But I'm always trying to fail better, to create better habits, and I'm trying to align and befriend people who have my values and are able to leave their phones in a basket at the door when we cook and dine. 

I find myself having less and less tolerance for people who prioritize their scrolling over un-adulterated friendship time. Listening time. Building Empathy time.

So that's one conversation....it's a critical one, and I'd love to hear your thoughts on that.


But then there's Sherry's STORY. 

Her life. And how it all fits together.

Reading Sherry's memoir felt disorienting at first; I'm used to Sherry's research-based academic work where she does studies. There are "subjects", there are studies, there are statistics. Her new book is not that. 

She is the subject. This whole world is the subject. 

Her new book is deeply and painfully personal, and therefore, well, WAY DARKER. And oooh, it's good. It's so good. It starts a little slow, but give it a second. 

I took reams of notes as I wrote it. 

Here are some of my personal weeping moments as I read:

"In listening to my father coolly describe the experiments he did on me as a young child, I experienced something I had already begun exploring in my research: how science and technology can make us forget what we know about life."

"For years afterward, I tried to learn a way of being that would make me at ease in the world without blaming myself for what I didn’t know along the way. How to hold a fork. How to write an academic paper. How to order in a restaurant. My second goal was to find a way for my family to participate without feeling diminished."

"Growing up, I was part of my family but felt that something was off. Silence about my father and my name was taken for granted, but it wasn’t right. So I viewed everything that was there with special attention. I had to go rooting around in musty cupboards to figure out who I might be.

Since the rules never seemed natural, I believed things could be another way. I developed an outsider’s clarity. I carried it with me beyond childhood. I was a stranger at Radcliffe, certainly. And in France. I grew into a braver woman, developing strengths through a life lived more as a visitor than as someone who feels at home. 

I learned that loneliness is not fatal. I found solitude, the kind of being alone that allows you to discover your own company."

Emphasis mine.

This is a passage she writes about not getting tenure at MIT, and fighting back...and then getting tenure:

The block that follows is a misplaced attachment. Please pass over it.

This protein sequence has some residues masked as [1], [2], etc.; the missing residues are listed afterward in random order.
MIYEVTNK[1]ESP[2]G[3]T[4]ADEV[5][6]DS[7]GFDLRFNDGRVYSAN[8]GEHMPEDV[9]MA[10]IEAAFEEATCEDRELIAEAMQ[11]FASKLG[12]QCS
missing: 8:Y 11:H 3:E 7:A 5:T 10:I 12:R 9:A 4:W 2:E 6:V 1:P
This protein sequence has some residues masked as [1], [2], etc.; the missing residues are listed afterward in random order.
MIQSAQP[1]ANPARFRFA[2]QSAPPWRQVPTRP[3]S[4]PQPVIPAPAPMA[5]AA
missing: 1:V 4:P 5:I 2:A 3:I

“I was not admired for my defiance. 

Women who are dispensed with and come back to make trouble are not likable, even when they win on their merits. And instead of feeling proud that I had stood up for myself, I felt ashamed that I had been forced to do so. I exiled myself. I attended departmental meetings, taught my courses, did my research, and immersed myself in my students’ writing. I chose to stay off the larger MIT stage.

We experience our lives as segmented until, in a moment of crisis or decision, things start to come together. So even when I got MIT’s imprimatur, I never had a sense of belonging. Real daughters don’t have to argue their case before a jury. Real daughters don’t get legal- istic letters that tell them to be gone and that they then need to re- verse by power of their wits. Nor, it crossed my mind, do real daughters have to hire detectives to track down fathers who have disappeared for decades. This is not a good way to think about success at work. Or about belonging to a community of peers. But it was how I felt.”

Please write "I was not admired for my defiance" on my grave.

And then there's this bit. Oh my god. This bit.

She's made a dinner for her husand at the time, Seymour, who's a heavywiegh mathmetician. They are supposed to be entertaining Marvin Minksy, another famous AI and computer science dude. Seymour doesn't show up for dinner. He phones in with some flimsy excuse. He doesn't apologize. Sherry sits down to eat the meal with Marvin, sans husband, and Marvin tells her how lucky she is to be married to a genius like Seymour.

"Marvin and Seymour made a world where intellect was valued more highly than empathy, a good conversation more highly than common courtesy. 

Seymour was being as rude to Marvin as he was to me. Marvin was sharing his code: To be interesting, Seymour did not have to be kind. He had to be brilliant. 

I knew that the two men saw each other as lifelong friends. But that evening, as we ate in silence, this friendship seemed oddly transactional. And since the transaction was about computational ideas, it made sense that I seemed to have nothing to offer Marvin. 

I had a moment during that dinner when I felt competitive and thought, Well, I could try to say something brilliant about Freud or Proust or someone else on my Chicago Great Books list, but then I fell back. I wonder if I really believed that I could come up with something brilliant enough, something Marvin level. Also, I was angry (but at who?) because I was there not just for the privilege of conversation but for love and consideration. And I wanted to be Marvin’s friend, not just a brainy purveyor of conversation. 

I rejected the game."

Scratch that.

Put "I rejected the game" on my fucking grave. Ok?

I think you're gonna love this podcast.

When Sherry read this passage of the book, by my request, I literally wept.

You'll hear.

I've been at that table so, so many times. We all have.


Here's some stills from our zoom call, which we recorded for the podcast. I was in Auckland, Sherry was in Provincetown, Massachusetts:

Sherry predicted that excessive use of technology would erode empathy before home computers were a thing, let alone smartphones. 

She argued that loneliness and solitude - both essential to developing meaningful human connections - had become spaces to be filled, and tech fills them. 

The space in our heads reserved for empathy is now full of TikTok videos and spurious news stories.